• Iodine and T4: Iodine is present in the blood as free iodide, bound to plasma proteins or as a component of the thyroid hormones Thyroxine (T4) and Triiodothyronine (T3). Since iodine deficiency primarily affects thyroid hormone formation, iodine is measured together with T4 in 50% of cases. In addition to checking the feed ration, the iodine content in the urine also provides a good estimate of the alimentary iodine supply, because it increases linearly with increasing feed and decreases with reduced feed. According to current knowledge, excessive iodine intake, as well as insufficient iodine intake, leads to lowered T4 values and increased TSH levels. A change from a high iodine ration to a lower iodine ration can lead to a temporary undersupply. The adaptation phase can last up to one year.


  • Vitamin A refers to several chemical compounds, including retiol and retinol ester. The storage organs for vitamin A are primarily the liver and kidneys. It serves to maintain and regenerate the skin, mucous membranes and retina. It is currently common to measure retinol, but the significance of the measurement is scientifically disputed. 


  • Vitamin D is transported in the blood bound to proteins, with the largest proportion being original cholecalciferol and the remainder divided between 25-hydroxycholecalciferol, 1,25-dihydroxycholecalciferol and other vitamin D metabolites. Vitamin D is mainly stored in the lipid reservoirs of the animal and is relatively evenly distributed in the body. Like calcium and phosphorus, 1,25-dihydroxycholecalciferol is kept almost constant in the blood via the interaction of parathyroid hormone and calcitonin. Therefore, this vitamin D metabolite does not provide sufficient information about the daily vitamin D status in the body. 25-hydroxycholecalciferol, which is reduced in the blood in the case of a nutritive vitamin D deficiency, is more suitable here.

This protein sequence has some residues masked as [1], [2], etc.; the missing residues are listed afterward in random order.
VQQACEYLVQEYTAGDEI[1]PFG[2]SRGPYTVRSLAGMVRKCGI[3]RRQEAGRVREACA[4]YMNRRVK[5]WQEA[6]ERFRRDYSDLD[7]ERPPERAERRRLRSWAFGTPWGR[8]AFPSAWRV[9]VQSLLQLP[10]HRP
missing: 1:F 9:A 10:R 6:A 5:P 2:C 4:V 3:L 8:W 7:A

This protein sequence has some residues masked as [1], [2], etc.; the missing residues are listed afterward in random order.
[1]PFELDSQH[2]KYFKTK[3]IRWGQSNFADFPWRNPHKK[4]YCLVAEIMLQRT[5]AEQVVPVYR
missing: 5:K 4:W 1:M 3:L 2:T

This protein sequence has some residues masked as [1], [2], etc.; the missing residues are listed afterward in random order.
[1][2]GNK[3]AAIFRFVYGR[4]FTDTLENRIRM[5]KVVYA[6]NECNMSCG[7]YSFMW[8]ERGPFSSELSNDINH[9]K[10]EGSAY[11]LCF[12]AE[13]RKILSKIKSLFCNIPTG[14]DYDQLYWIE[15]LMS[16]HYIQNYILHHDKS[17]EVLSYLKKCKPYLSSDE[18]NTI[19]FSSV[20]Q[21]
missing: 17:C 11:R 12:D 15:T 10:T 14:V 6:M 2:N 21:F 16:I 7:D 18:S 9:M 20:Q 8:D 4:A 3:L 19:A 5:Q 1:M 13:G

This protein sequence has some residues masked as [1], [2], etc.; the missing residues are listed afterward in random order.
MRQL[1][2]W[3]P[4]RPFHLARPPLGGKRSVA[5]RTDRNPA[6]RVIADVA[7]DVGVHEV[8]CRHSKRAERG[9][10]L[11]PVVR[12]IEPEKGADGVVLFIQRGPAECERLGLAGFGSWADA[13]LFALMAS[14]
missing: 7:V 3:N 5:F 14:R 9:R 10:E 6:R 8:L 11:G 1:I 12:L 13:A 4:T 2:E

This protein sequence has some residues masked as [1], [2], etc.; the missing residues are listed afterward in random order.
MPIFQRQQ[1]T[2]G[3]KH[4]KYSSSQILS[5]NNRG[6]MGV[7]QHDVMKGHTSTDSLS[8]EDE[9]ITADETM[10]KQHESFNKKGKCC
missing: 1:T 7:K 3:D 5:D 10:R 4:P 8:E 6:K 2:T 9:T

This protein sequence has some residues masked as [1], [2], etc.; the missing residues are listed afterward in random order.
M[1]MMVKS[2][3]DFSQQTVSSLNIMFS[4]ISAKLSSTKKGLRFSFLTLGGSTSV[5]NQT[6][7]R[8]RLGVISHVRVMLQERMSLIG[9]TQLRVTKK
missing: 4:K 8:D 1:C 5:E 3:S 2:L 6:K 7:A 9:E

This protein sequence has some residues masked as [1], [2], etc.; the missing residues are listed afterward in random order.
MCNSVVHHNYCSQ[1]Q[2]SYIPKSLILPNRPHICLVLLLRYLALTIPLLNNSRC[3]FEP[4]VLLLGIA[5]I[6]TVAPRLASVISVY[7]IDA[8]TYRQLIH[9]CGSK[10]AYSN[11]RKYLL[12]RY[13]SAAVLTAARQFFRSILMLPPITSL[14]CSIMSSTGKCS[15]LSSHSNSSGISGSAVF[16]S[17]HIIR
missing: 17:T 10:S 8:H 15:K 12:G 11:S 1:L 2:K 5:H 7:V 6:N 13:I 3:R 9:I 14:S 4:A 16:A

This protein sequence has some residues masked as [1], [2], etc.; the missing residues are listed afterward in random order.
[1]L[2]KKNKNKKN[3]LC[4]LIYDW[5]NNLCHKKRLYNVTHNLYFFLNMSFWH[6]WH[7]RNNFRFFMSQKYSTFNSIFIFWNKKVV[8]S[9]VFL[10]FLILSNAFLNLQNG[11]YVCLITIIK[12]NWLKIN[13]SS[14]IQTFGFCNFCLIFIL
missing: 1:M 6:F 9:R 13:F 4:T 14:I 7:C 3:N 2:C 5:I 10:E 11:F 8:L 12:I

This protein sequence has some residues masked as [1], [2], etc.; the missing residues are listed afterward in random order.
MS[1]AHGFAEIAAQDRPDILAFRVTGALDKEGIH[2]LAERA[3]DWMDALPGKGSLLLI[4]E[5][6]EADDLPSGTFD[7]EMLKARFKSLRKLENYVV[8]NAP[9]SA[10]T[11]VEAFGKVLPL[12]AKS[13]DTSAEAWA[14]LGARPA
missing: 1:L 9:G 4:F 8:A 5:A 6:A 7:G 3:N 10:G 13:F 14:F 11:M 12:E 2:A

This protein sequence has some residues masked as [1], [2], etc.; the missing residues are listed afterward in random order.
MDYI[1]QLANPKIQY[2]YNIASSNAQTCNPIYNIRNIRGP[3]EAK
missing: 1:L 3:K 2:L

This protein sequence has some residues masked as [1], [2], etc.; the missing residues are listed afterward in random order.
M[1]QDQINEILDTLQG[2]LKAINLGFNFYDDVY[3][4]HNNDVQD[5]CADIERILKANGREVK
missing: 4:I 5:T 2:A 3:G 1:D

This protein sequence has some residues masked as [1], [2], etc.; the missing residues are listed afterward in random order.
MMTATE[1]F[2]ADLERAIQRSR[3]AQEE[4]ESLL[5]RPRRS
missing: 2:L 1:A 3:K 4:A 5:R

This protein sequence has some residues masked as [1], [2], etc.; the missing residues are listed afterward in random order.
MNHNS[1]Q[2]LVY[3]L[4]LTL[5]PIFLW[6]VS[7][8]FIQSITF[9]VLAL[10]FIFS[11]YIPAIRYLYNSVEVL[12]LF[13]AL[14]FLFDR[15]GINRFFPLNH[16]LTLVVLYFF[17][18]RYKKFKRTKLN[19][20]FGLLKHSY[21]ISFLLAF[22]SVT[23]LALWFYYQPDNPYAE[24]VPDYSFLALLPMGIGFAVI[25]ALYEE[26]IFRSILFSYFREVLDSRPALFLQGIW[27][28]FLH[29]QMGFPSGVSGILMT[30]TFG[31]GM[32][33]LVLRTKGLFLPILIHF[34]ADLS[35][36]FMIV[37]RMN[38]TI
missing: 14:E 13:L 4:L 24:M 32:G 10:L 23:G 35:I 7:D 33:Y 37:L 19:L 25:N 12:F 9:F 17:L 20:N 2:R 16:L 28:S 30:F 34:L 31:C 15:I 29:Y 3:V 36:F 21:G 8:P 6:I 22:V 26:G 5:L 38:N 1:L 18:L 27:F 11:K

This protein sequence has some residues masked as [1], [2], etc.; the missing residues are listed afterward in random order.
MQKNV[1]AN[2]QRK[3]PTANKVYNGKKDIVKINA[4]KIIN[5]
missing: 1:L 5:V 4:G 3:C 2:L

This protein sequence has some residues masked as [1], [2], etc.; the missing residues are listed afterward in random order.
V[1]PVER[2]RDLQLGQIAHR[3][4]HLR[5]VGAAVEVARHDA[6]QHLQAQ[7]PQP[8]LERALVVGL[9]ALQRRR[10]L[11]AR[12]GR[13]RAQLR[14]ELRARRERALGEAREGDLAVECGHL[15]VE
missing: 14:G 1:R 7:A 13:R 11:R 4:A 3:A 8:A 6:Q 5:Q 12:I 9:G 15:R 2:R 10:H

Nutritional counselling as a useful addition to the BARF profile - how does a ration check work?

A ration calculation is based on the required figures of the dog and the cat on the basis of the NRC (National Research Council, Nutrient requirements of dogs and cats, 2006). The weight, age, sex and activity of the dog are taken into account. In order to see whether the feeds nutritional supply is sufficient, the sum of the individual nutrients, minerals and vitamins it contains is compared with the requirement. The desired result is a supply that meets the animal's needs. Neither a permanent oversupply nor a long-lasting undersupply of important minerals and vitamins is recommended. Nutritional counselling not only examines the ration but also adjusts it to meet the needs of the animals once any deficiencies have been identified. 

The bottom line is: A BARF profile can be an argumentation aid for the vet to have the ration calculated by a professional in case of deviating findings. However, an inconspicuous blood result is not synonymous with a balanced diet that meets the requirements. In order to be able to quickly and reliably assess the nutrient supply in a BARF ration at a glance, a ration calculation is the method of choice.